Food Science Lab Manager goes above and beyond for occupational health and safety
By Jim Hynes
If you are in a line of work that requires you to get safety certification and accreditation, chances are that you will one day come across Ebrahim Noroozi. Perhaps you already have. Firefighters, dentists, doctors, lawyers, scientists, police officers and engineers, you name it, Noroozi has tested their knowledge of occupational health and safety.
And that’s just his volunteer work. On weekdays, “Eby” to his friends, is the Laboratory Manager in the Food Science and Agricultural Chemistry department in the Faculty of Agricultural and Environmental Sciences, a position he’s held since 1987.
“Basically I manage various teaching laboratories and resources and have technical duties for the department and faculty,” said Noroozi. “We have about three dozen different research laboratories in the Food Science department alone and hundreds of others at Macdonald Campus in which health and safety issues must be addressed. Of course the professors supervise their own research labs but I assist them in areas like hazard identification, prevention and safe storage, and I’m responsible for other things like spill response and waste management”.
When he started at McGill, Noroozi was charged with overseeing the Hazardous Waste Management Program at the Macdonald Campus. A professional chemist who started his career in the food science engineering and food chemistry field (M.Sc. 78) he has since become a renowned expert in occupational health and safety field in the workplace, particularly in hazards reduction and elimination associated within the food processing industry. He was recently nominated for the 2009 Occupational Safety Leader of the Year Award handed out by Canadian Occupational Safety magazine.
“Food scientists take a lot of chemistry courses and many are qualified to be professional chemists. So involvement with hazardous materials was part of my training,” Noroozi said. “That perked up my interest to get more involved. I saw the importance of safety that touches every aspect of our life within this institution and beyond it. Even then I saw the importance of being certified as a health and safety professional. That’s basically how I started.”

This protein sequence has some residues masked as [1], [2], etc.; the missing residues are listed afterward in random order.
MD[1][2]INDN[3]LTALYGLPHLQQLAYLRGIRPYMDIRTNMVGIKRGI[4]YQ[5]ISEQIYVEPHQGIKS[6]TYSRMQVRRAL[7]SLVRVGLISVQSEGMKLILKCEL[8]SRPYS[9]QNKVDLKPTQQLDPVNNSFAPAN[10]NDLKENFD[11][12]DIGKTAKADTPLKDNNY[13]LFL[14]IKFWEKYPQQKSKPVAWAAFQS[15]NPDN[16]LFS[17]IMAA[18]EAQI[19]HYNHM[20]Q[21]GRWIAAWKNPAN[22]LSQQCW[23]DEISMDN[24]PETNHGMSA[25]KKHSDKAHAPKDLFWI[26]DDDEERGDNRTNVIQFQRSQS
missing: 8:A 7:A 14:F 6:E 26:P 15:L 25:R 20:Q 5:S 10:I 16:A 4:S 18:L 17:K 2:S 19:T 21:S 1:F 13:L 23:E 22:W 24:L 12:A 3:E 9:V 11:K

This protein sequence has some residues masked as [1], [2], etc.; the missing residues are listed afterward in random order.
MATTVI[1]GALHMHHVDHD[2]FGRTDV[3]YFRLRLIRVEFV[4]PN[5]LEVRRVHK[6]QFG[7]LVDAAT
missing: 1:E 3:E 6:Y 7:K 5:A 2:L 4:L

In 1995, as part of his professional development, Noroozi received health and occupational safety accreditation from the Board of Canadian Registered Safety Professionals (BCRSP). A year later, he was appointed Director of the BCRSP’s Quebec Region and Chair of its Regional Screening Centre. In 2005, thanks to his efforts in enhancing quality and growing membership in Quebec, he was named the organization’s National Volunteer of the Year.
Today, Noroozi will follow his mission of promoting occupational health and safety anywhere it takes him. He travels around the world giving lectures and workshops, mostly as a volunteer on his own time. In 2007 he travelled to India on a Canada/CIDA project sponsored by McGill’s Bioresource Engineering department where he was invited to give occupational food health and safety lectures and workshops in seven agri-food related universities and government research institutions.
Meanwhile, Noroozi estimates he’s given workshops and lectures in about 25 different universities and research institutes in his native Iran, including a trip this past May that saw him travel across the country speaking to people in industry, government and universities, professionals who want to know more about health and safety, especially in the food processing area. In 2005, he was presented with the Iranian National Food Industry Award for to his efforts in promoting health, safety and quality in the food industry. Following his most recent trip to Iran, Noroozi was a visiting lecturer at the International Institute of Food Safety and Quality (NOFIMA) in Oslo, Norway.
While Noroozi’s passion for improving occupational health and safety conditions is benefiting others nationally and internationally, it continues to do so at McGill too. In 2007, his own Food Science department received the University’s Safety Productivity Award.
“Wherever I go I promote public safety and the BCRSP’s mission, the protection of people, process, product, property and the environment from hazards,” Noroozi said. “It may not always be directly related to my work here, but it’s a two-way street. Because whatever I learn and experience in my volunteer work usually ends up back here in my everyday job.”